The Tao of Prius

The Tao of Prius

The 2004 Prius is now so popular that it’s back-ordered by months in the United States, even as Toyota has boosted target production for the U.S. market by more than 30%.

But what exactly does the Prius -- Motortrend’s Car of the Year -- really represent? Come closer, my eager eco-disciple -- you seek to know the Tao of Prius. I will tell you of this new tao, the Chinese word for “path” or “way”: Toyota’s iconic hybrid sedan teaches us an important lesson about the marketing of greener technologies and the limits of consumer commitment to a better world.

The Path Diverges

With the original 1997 Prius firmly established as the premier example of hybrid technology, the company had reached a fork in the road: shoot for zero-emission status with subsequent models or aim to make the hybrid-technology compromise more widely accepted by the mainstream consumer. On the one hand, the company could aim to secure eco-vehicle status for the Prius: leave the unconventional and (by today’s standards) smallish frame untouched, while applying its entire budget for research and development into better mileage and lower emissions. On the other hand, the company could maintain the Prius’ current, lighter shade of green performance, instead focusing entirely on power, size and the other amenities that seem to sell big.

In navigating between these two extremes, Toyota’s 2004 release surely demonstrates Yogi Berra’s famous have-it-all dictum: “When you reach a fork in the road, take it.” Instead of forging ahead in a single direction, the company made modest improvements in all areas. Toyota took its original hybrid sedan and made it six inches longer, gave it more interior room, and boosted its acceleration, all while improving mileage and lowering emissions. And all for the same price.

The choice was probably simple and obvious for Toyota, a company that listens closely to the market: give customers what they want, which is always more of everything. This means not just increased speed, power, and headroom, but also improved environmental performance.

And so we arrive at the Tao of Prius: Toyota is not really challenging the established order of gas-powered vehicles. It’s simply recognizing that consumers want the performance they’ve come to expect from traditional vehicles, but all other factors being equal they will choose the greener product. The current consumer base is simply not ready to make the kinds of concessions necessary to propel truly “green” cars -- smaller vehicles powered by biofuels or batteries charged with solar or wind power -- into significant market share.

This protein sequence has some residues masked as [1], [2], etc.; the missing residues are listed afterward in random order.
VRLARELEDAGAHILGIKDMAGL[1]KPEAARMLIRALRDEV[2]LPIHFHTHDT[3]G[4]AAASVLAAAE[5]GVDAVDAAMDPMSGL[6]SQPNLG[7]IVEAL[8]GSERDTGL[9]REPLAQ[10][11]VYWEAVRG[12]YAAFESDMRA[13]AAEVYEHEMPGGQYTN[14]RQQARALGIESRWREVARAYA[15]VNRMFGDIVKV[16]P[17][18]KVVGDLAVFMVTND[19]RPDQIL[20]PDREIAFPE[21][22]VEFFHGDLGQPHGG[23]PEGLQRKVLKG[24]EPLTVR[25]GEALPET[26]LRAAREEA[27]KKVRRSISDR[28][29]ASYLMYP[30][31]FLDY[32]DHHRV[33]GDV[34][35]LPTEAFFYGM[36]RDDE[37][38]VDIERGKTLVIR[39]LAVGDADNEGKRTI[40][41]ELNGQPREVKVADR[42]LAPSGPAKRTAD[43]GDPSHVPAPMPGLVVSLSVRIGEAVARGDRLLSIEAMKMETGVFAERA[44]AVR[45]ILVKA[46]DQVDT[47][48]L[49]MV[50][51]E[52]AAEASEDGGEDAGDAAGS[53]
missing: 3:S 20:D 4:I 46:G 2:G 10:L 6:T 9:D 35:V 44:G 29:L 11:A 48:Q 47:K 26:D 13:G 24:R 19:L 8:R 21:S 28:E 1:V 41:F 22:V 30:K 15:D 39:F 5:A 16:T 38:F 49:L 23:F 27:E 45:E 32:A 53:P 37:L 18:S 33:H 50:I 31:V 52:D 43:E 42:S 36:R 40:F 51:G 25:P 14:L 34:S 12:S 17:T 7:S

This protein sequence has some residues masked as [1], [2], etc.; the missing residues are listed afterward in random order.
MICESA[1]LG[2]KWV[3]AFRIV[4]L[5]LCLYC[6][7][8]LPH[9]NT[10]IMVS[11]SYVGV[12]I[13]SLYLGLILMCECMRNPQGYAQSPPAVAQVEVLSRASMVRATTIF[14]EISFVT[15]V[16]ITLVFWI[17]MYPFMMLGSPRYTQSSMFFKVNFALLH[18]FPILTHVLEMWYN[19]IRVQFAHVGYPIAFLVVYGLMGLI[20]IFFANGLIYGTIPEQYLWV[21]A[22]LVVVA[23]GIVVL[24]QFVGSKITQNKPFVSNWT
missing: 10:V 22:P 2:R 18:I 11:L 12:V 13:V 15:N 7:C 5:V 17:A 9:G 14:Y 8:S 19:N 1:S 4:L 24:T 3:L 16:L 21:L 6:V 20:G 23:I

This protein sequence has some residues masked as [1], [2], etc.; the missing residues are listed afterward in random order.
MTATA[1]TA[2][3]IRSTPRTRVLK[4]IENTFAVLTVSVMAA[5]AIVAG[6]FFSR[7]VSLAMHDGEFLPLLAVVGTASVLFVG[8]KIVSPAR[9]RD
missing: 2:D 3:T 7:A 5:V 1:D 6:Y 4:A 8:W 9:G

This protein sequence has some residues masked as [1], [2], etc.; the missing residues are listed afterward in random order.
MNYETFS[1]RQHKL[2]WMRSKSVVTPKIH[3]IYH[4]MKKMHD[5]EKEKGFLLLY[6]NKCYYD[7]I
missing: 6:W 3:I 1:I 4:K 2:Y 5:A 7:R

Predictably, the marketing message for the new Prius is this: “Do you love to drive and still have time to care about the planet? Now you can have it all.” Don’t take my word for it -- this is Toyota’s pitch. “High performance that’s also good for the environment,” says one recent ad.

Plans to produce a hybrid SUV and a hybrid luxury sedan are, in this light, unsurprising. Let us not forget that Toyota is not in business as a maker of green products. This is also the company that has brought us the luxury versions of the Toyota Landcruiser and Lexus SUV -- not to mention the recent gas-guzzler Terminator 3 Special Edition Toyota Tundra. It is simply an innovative manufacturer, savvy marketer, and successful developer of products for many segments. (Toyota has said that every major line will have a hybrid model within a few years, and that its Hybrid Synergy Drive will be standard in virtually all of its cars by 2012.)

Tao of Prius: Road to Redemption?

Don’t get me wrong: Despite our unsustainable addiction to petroleum, we need technical innovation of all forms, and although the Prius is still a gas-powered car (it’s just much more efficient with the gas), the hybrid technology can be used with another power source. In that sense, Toyota is pushing the envelope and moving us toward a sustainable world -- and, it’s worth mentioning, doing so much faster than some other companies we could mention.

Yet. If the Tao of Prius -- Toyota’s targeting of consumers that seek to achieve sustainability without sacrifice -- represents the company’s best guess of the average consumers’ depth of environmental commitment, then we may be in trouble over the long term. On the other hand, if the “more of everything” mantra increases the number of greener cars on the road, then we shouldn’t complain -- too much. So let’s keep our eyes open, and watch closely where the Tao of Prius will take us.

Joshua Skov is research director for Good Company, a Eugene, Ore.-based consulting company focusing on sustainability issues.